040924 Tyson Eyes Overseas Expansion in Emerging Markets

October 1, 2004

Soriana, a Mexican hypermarket, is filled with Tyson chicken thighs and oven roasters. From this one store, the middle class in the 1 million-strong metropolis of Torreón is buying $100,000 a month of Tyson chicken.

Tyson Foods' operations abroad, run by International President Greg W. Lee, are the company's hidden asset. Of its $3.3 billion in foreign sales last year, exports accounted for $2.1 billion, a business that's both risky and lucrative. Tyson's Japanese sales accounted for almost a quarter of international turnover but tanked after America's mad cow scare; Thailand's raging avian flu crisis, meanwhile, is a market opening for Tyson's squeaky-clean U.S. poultry. But Tyson's real future overseas lies in the companies it is building in emerging nations like China. Next frontiers: rebounding Brazil and eastern Europe.

The prototype for expansion is Mexico, where 15 years after entry Tyson is the third-largest chicken producer, with a sparkling new plant--complete with the latest marinating tubs and automated ovens--just finished outside Torreón. Tyson followed American customers like Wal-Mart and KFC south, taking on Industrias Bachoco, the Mexican chicken giant.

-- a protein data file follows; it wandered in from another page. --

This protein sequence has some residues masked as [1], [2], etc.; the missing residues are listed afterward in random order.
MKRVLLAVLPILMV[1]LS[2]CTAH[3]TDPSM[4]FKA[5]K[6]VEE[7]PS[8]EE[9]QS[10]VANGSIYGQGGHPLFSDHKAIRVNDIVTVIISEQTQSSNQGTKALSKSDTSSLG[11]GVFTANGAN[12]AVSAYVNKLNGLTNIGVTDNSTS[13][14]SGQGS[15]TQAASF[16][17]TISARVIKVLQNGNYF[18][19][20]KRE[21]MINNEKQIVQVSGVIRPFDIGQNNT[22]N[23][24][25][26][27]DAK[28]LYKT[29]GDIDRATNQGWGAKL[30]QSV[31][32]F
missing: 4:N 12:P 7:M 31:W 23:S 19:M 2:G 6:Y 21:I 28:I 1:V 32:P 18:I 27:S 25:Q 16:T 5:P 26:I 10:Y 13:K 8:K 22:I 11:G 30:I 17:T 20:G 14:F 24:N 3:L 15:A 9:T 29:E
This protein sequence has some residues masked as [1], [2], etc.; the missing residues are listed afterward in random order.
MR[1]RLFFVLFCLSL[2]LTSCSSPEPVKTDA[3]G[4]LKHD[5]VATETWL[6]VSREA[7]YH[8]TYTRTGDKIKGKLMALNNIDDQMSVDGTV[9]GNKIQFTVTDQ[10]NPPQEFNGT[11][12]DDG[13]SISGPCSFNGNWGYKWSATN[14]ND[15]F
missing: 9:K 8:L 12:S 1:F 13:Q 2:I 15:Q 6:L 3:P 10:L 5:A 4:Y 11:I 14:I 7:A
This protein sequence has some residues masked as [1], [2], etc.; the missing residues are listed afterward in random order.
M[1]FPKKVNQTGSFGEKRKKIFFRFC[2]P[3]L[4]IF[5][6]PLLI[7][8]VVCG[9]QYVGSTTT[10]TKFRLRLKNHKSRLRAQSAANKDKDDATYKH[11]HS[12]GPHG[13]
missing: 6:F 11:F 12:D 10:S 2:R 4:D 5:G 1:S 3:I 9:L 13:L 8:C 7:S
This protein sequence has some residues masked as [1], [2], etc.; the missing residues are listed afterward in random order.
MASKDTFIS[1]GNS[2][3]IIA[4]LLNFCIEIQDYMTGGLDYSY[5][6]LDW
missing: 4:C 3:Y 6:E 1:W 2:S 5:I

At a wholesale market in Torreón, shopkeepers have driven their Volkswagen Beetles down from the distant mountains to buy gizzards ($1.05 a pound) and chicken wings ($1.89 a pound) at Tyson's stall. All through the night, at the company's nearby "kill plant," trailer trucks are loaded with 65,000 "New York dress" chickens--marigold-dyed hens with throats slit and bled but still with their entrails. Quite a sight. Men in smocks and rubber boots rhythmically hurl, as if in an Olympic event, fat, yellow hens down the entire length of the 32-foot containers. When the trucks' floors are covered in carcasses, an ice machine covers them in 8 inches of crushed ice, until the trucks are filled to the rafters with repeated layers of ice and chicken and can start their 18-hour journeys to the markets of Mexico City. There Tyson sells birds from the backs of the trucks.

According to its managing director, José Antonio Valdés, Tyson de México's return on invested capital is a third higher than the U.S. figure, partly because Mexico sometimes uses hand-me-down plant equipment. Factory workers earn about $7,000 a year, compared with $24,000 or so in the U.S.

José Antonio Flores, 22, has contracted to raise Tyson chickens. Four years ago Flores, educated at a U.S. military school, spent $220,000 building his chicken coops; his father helped with the 20% equity he needed to secure the loan. Tyson provides chicks and feed, paying Flores a premium if 42 days later he delivers healthy chickens at above-average weights. Visitors to young Flores' farm must shower before entering--to reduce biohazards--and are handed laundered underwear and work garments before he politely guides them through his airy coops with the automated feeders. The young entrepreneur now owns 16 hen- rearing houses, well on his way to prosperity.


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